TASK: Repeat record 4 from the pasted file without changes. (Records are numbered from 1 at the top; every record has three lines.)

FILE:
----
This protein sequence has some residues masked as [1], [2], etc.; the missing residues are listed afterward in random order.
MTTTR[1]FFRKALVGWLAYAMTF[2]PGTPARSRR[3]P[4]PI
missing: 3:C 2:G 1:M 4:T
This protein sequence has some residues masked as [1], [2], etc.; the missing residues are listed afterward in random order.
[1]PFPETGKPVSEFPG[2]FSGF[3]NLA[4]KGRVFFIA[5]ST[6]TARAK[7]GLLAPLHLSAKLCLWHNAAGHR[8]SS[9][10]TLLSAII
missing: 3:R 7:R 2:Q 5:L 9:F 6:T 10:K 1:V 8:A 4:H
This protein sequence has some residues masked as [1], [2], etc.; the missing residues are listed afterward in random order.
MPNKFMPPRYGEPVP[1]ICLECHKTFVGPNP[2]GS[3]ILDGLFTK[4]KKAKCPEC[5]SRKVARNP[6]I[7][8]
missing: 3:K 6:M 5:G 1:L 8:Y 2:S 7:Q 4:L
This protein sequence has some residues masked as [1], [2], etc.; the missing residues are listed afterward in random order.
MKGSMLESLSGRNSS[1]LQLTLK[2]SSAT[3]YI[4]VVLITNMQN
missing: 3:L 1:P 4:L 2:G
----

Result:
This protein sequence has some residues masked as [1], [2], etc.; the missing residues are listed afterward in random order.
MKGSMLESLSGRNSS[1]LQLTLK[2]SSAT[3]YI[4]VVLITNMQN
missing: 3:L 1:P 4:L 2:G